A documentary on Llaguno Bridge violent events
April 29, 2007 7:08 PM   Subscribe

Llaguno bridge is a documentary offering an alternative point of view on some of the violent events that took place in Venezuela during the coup d'etat attempt of 2002 [1]. Some local private television are accused of deliberatedly picking some facts in an attempt to support the ongoing coup ; different videos taken from different angles show how some people were wrongly accused of shooting at unarmed masses of demonstrators. Regardless of political preferences and actual events, it is an interesting documentary on how easily facts can be misrepresented.
posted by elpapacito (8 comments total) 2 users marked this as a favorite
Sorry I wasn't able to find a torrent so far...all the pieces (8) seem to be avaiable on youtube so far.
posted by elpapacito at 7:09 PM on April 29, 2007

Don't know what the difference is, but the Spanish version is 13 pieces. As you said, regardless of one's opinion, it's really interesting how they put this documentary together, for example, there are a lot of parts where they freeze the images and zoom into the wristwatches of people in the street to show that they are not where the TV stations said they were at the time of the shooting.

The reporters of one of the TV stations actually won the Principe de Asturias award for the coverage of that day, and later had to give back the award, when it was shown that they presented the images knowing that the people in the bridge were shooting at the police, not at the demonstrators.

Just out of curiosity, how did you run into this, elpapacito?
posted by micayetoca at 7:49 PM on April 29, 2007

Amazing. Too bad you posted it on a Sunday evening.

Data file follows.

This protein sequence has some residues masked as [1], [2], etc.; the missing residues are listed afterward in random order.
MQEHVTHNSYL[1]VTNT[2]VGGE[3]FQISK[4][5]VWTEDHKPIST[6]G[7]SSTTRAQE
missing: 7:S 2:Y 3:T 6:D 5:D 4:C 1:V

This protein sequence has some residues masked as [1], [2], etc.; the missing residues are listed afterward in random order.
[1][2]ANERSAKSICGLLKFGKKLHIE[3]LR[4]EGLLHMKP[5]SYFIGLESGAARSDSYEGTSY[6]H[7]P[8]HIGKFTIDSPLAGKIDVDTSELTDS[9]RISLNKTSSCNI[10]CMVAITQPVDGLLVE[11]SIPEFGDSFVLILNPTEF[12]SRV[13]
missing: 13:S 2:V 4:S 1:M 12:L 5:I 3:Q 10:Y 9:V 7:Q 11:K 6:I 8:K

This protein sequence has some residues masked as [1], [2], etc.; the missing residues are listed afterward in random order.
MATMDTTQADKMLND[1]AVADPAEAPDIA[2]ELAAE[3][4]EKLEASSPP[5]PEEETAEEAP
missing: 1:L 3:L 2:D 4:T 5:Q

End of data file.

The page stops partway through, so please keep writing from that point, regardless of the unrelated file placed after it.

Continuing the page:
posted by bhouston at 12:14 AM on April 30, 2007

mica: don't really remember I was browsing some site.
posted by elpapacito at 1:38 AM on April 30, 2007

I saw some of this in 'The Revolution will not be Televised', which showed the empty street they were firing into. It was interesting how facts can be easily arranged to support a position.

The movie is very pro-Chavez. We went to see it because we know some middle-class people in Venezuela who are pretty anti-Chavez, and have been negatively affected by his policies. If we didn't already have their point of view, we would have come out of the movie feeling great support for Chavez, as most folks in the theater did.

As it is, I have a lot of mixed emotions about Chavez. He is tremendously charismatic. I certainly support his opinion of Bush. ..

But, like you said, Regardless of political preferences and actual events... Nice post.
posted by MtDewd at 8:12 AM on April 30, 2007

Everyone should see "The revolution will not be televised" - it is an absolutely extraordinary film.

MtDewd - I guess the film could be seen as pro-Chavez, but he hardly appears in the film (what with being abducted and all). It's hard to imagine how else the filmmakers could have approached the subject - they were actually there involved in the events after all. The overriding impression I got from the film was not about Chavez himself, but about the ministers and government functionaries around him - during the seige, under extraordinary pressure and fearing for their lives they seem to behave with unbelievable courage and dignity. Their actions seem to come from a genuine sense of duty towards their ideals and the future of their country. Every one of them comes across as a profoundly committed, intelligent and authentically good person in circumstances where I think it would be extremely hard to fake it.

I find Chavez personally a little difficult to like - his theatricality and obvious enjoyment of his power are a bit problematic - but after seeing the film I find it hard to mistrust the motives of his government.
posted by silence at 12:08 PM on April 30, 2007

here's the Revolution will not be televised on Google video. And here's their website.
posted by silence at 3:01 PM on April 30, 2007

Oslo, Norway protests at the NATO conference via Warren Ellis
posted by acro at 3:58 PM on April 30, 2007

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